I feel bad for this band.  Stuck in what was probably the hardest to remember spot, I am actually struggling to remember much, if anything, about them.  I even briefly forgot their name!  I know that there wasn't a single bad band that I listened to last night but some definitely stood out more than others, for various reasons.  This was not that band.  They are Sydney based, like several of the bands playing Hardcore this year, so I may have the chance to hear them again.  I'm hoping that if/when I do, they leave me with something more memorable.


Another Sydney based band, these guys were one of the most cohesive and 'on' bands of the night.  Good sound, good rhythm, I found myself enjoying them quite a bit.  They seemed to really be enjoying their time on stage and the crowd was into them.  I also really liked that they had a message, that the vocalist had a message he felt he needed to put forward against violence and also about being yourself.  It made it feel like they were putting more feeling and more thought into the sounds they were making.  I think this band just needs a little something more to bring them up to the next level, a little something more to their music and maybe something distinctive to their look to make them stand out.  I'd see them again.


While Melbourne based Warbrain were not my favorite band of the night, they were defineitly one of the favorites with crowd.  Guys and girls rushed up front, screaming and chanting the lyrics along with the band.  The lead vocalist was also really into his music, running up and down the stage, probably doing as many laps as half the guys in the pit.  There was something about the guitars, the music that I did like, that caught my attention.  One or two songs kept dragging my memory back to The Crow soundtrack, certain riffs triggering a bit of an emotionally response.  It wasn't anything directly from any song or band, more of just a feeling, a mash up of the soundtrack's specific mid-90's sound with a little bit of a Nine Inch Nails meets My Life With The Thrill Kill Kult vibe with hard hitting,screaming vocals.  It's entirely possible no one else will ever hear it, but it was something that hit my while listening.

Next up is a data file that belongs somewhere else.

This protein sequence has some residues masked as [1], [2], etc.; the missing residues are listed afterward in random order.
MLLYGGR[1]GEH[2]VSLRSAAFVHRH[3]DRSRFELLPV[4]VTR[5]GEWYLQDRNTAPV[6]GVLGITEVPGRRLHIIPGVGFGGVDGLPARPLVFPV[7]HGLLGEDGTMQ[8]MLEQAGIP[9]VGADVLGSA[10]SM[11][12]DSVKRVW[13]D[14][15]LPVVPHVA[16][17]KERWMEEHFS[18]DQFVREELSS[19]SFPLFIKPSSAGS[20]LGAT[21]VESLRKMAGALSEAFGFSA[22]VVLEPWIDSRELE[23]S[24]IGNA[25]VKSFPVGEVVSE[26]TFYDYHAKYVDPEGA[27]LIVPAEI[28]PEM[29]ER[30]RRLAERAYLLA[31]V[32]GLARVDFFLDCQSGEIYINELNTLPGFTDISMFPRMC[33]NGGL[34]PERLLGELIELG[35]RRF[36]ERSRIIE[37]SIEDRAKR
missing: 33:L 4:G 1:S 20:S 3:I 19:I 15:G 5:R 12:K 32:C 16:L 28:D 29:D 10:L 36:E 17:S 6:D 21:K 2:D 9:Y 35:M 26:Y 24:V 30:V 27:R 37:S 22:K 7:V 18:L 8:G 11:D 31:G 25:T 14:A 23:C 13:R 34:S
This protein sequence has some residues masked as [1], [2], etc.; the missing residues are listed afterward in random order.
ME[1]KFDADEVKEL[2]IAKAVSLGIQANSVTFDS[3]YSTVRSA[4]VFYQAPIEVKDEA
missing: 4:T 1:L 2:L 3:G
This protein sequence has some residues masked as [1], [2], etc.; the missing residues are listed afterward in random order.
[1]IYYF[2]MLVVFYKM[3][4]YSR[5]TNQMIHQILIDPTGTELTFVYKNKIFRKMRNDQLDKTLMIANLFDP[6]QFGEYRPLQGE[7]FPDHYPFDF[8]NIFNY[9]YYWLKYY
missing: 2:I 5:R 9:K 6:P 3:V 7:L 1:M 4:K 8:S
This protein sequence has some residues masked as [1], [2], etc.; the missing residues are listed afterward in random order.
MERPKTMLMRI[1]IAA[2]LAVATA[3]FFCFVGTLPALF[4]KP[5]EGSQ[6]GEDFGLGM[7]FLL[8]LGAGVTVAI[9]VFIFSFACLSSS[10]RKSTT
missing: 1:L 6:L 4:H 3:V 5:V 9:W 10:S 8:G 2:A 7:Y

Toe To Toe

This first of the 'old school' hardcore bands to finish out the night, these guys have been rocking Sydney since their formation in the very early 90's and their full on, balls-to-the-wall sound showed it.  Definitely a much earlier sound than some of the first bands which are almost all fairly newly formed.  Good though and the crowd were into them so if you want classic hardcore punk sound, these guys had it.

Youth Of Today

The closers of the night, and the major draw card, this was the classic hardcore band's very FIRST visit to Australia and they were making the most of it.  Vocalist Ray Cappo was owning the stage like it was 1985 not 2013, though his powerful mid-song affirmations to the crowd might have been a bit more breathless than back then.  The short Conneticut born Italian (his words!) has done a lot of things in the years since the birth of this band, to the point where flyers for a day of yoga with him were being handed out between sets, but he still had the crowd jumping and revved up.  Old school songs, old school sound, I really loved having the opportunity to see these guys in person.  The only thing missing were classic punk clothes and 80's big hair. In all, a great sounding band that I had the pleasure to see perform before they call it quits forever.